Real estate loans have caused more than half of U.S. banks' loan losses during the financial crisis — far more than the 40% they caused in the last banking crisis in the 1990s, and far more than banks had reserved for during the boom years.

But bankers couldn't have set aside enough money to cover those losses before the Great Recession, says a research report from the Federal Reserve Bank of San Francisco, because they never could have seen them coming.

The study goes on to endorse a long-term fix: The Obama administration's call for higher capital at lenders, as determined by the stress tests given to banks last year.

Over the past year — with the benefit of hindsight — a number of bankers, economists and investors have lined up to praise the Treasury Department's stress tests of banks last year.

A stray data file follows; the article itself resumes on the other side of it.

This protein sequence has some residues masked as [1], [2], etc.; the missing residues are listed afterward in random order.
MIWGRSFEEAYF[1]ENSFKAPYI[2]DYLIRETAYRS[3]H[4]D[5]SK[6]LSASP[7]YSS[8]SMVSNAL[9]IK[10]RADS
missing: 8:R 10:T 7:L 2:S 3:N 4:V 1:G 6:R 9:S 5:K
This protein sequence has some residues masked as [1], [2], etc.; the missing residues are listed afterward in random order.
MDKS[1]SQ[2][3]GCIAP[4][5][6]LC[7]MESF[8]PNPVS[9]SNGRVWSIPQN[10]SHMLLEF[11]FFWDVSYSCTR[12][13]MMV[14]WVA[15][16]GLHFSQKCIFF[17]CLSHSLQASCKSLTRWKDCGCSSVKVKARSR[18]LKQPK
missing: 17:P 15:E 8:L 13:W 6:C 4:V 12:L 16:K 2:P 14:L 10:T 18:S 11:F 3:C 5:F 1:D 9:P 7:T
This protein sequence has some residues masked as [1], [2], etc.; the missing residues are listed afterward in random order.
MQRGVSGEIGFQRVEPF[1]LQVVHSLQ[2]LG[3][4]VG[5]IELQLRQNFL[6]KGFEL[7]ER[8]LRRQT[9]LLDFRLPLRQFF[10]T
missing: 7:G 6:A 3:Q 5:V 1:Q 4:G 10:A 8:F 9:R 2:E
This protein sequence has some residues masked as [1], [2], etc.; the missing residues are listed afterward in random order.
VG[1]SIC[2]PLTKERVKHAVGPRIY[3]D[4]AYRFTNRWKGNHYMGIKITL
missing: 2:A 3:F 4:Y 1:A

"Even if banks had better forecasts and more discretion in setting reserves, they would probably still be unable to adequately provision against unexpected large economic shocks," Fed researchers Fred Furlong and Zena Knight wrote in the report released Monday.

By contrast, they wrote, "the stress tests focused on what would happen in cases of significant unexpected losses."

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